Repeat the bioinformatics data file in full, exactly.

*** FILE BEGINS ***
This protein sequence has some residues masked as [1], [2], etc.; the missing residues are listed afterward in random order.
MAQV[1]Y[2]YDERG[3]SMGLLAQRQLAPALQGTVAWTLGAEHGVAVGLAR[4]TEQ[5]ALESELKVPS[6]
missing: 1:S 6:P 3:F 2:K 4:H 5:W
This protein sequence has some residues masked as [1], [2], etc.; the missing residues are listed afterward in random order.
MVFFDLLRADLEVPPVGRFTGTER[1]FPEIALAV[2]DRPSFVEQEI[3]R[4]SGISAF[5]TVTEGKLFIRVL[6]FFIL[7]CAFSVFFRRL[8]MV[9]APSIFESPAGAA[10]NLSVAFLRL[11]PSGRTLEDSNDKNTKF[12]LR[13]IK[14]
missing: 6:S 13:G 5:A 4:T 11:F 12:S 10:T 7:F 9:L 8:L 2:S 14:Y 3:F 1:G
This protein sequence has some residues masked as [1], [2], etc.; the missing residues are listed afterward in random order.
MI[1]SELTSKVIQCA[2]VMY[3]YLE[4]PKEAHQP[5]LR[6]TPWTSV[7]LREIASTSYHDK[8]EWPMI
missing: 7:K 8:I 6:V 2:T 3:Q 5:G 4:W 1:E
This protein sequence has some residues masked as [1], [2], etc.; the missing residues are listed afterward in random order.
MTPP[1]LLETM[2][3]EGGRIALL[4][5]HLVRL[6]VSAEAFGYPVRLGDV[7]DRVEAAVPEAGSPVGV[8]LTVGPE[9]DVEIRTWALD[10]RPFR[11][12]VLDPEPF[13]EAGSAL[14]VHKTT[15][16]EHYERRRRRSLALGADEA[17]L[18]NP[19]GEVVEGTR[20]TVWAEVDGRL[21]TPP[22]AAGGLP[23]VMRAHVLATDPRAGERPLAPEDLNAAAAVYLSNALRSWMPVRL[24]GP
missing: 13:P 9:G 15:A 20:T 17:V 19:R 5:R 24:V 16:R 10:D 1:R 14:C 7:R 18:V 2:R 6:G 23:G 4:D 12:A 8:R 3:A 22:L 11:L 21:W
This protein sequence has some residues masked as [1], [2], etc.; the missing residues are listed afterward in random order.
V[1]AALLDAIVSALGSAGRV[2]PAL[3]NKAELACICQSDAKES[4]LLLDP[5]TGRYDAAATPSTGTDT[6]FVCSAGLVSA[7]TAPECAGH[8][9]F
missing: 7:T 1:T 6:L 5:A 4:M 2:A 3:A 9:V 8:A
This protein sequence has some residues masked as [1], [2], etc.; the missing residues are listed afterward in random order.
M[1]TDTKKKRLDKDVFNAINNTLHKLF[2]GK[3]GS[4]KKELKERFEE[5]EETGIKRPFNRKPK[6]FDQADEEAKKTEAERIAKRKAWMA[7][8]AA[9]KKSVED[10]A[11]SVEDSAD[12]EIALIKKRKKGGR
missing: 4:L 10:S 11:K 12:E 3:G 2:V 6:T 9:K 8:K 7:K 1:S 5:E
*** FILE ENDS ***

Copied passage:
This protein sequence has some residues masked as [1], [2], etc.; the missing residues are listed afterward in random order.
MAQV[1]Y[2]YDERG[3]SMGLLAQRQLAPALQGTVAWTLGAEHGVAVGLAR[4]TEQ[5]ALESELKVPS[6]
missing: 1:S 6:P 3:F 2:K 4:H 5:W
This protein sequence has some residues masked as [1], [2], etc.; the missing residues are listed afterward in random order.
MVFFDLLRADLEVPPVGRFTGTER[1]FPEIALAV[2]DRPSFVEQEI[3]R[4]SGISAF[5]TVTEGKLFIRVL[6]FFIL[7]CAFSVFFRRL[8]MV[9]APSIFESPAGAA[10]NLSVAFLRL[11]PSGRTLEDSNDKNTKF[12]LR[13]IK[14]
missing: 6:S 13:G 5:A 4:T 11:F 12:S 10:T 7:F 9:L 8:L 2:S 14:Y 3:F 1:G
This protein sequence has some residues masked as [1], [2], etc.; the missing residues are listed afterward in random order.
MI[1]SELTSKVIQCA[2]VMY[3]YLE[4]PKEAHQP[5]LR[6]TPWTSV[7]LREIASTSYHDK[8]EWPMI
missing: 7:K 8:I 6:V 2:T 3:Q 5:G 4:W 1:E
This protein sequence has some residues masked as [1], [2], etc.; the missing residues are listed afterward in random order.
MTPP[1]LLETM[2][3]EGGRIALL[4][5]HLVRL[6]VSAEAFGYPVRLGDV[7]DRVEAAVPEAGSPVGV[8]LTVGPE[9]DVEIRTWALD[10]RPFR[11][12]VLDPEPF[13]EAGSAL[14]VHKTT[15][16]EHYERRRRRSLALGADEA[17]L[18]NP[19]GEVVEGTR[20]TVWAEVDGRL[21]TPP[22]AAGGLP[23]VMRAHVLATDPRAGERPLAPEDLNAAAAVYLSNALRSWMPVRL[24]GP
missing: 13:P 9:G 15:A 20:T 17:V 19:R 5:R 24:V 16:R 10:D 1:R 14:C 7:R 18:V 2:R 6:G 23:G 4:D 12:A 8:R 3:A 22:L 11:L 21:W
This protein sequence has some residues masked as [1], [2], etc.; the missing residues are listed afterward in random order.
V[1]AALLDAIVSALGSAGRV[2]PAL[3]NKAELACICQSDAKES[4]LLLDP[5]TGRYDAAATPSTGTDT[6]FVCSAGLVSA[7]TAPECAGH[8][9]F
missing: 7:T 1:T 6:L 5:A 4:M 2:A 3:A 9:V 8:A
This protein sequence has some residues masked as [1], [2], etc.; the missing residues are listed afterward in random order.
M[1]TDTKKKRLDKDVFNAINNTLHKLF[2]GK[3]GS[4]KKELKERFEE[5]EETGIKRPFNRKPK[6]FDQADEEAKKTEAERIAKRKAWMA[7][8]AA[9]KKSVED[10]A[11]SVEDSAD[12]EIALIKKRKKGGR
missing: 4:L 10:S 11:K 12:E 3:G 2:V 6:T 9:K 8:K 7:K 1:S 5:E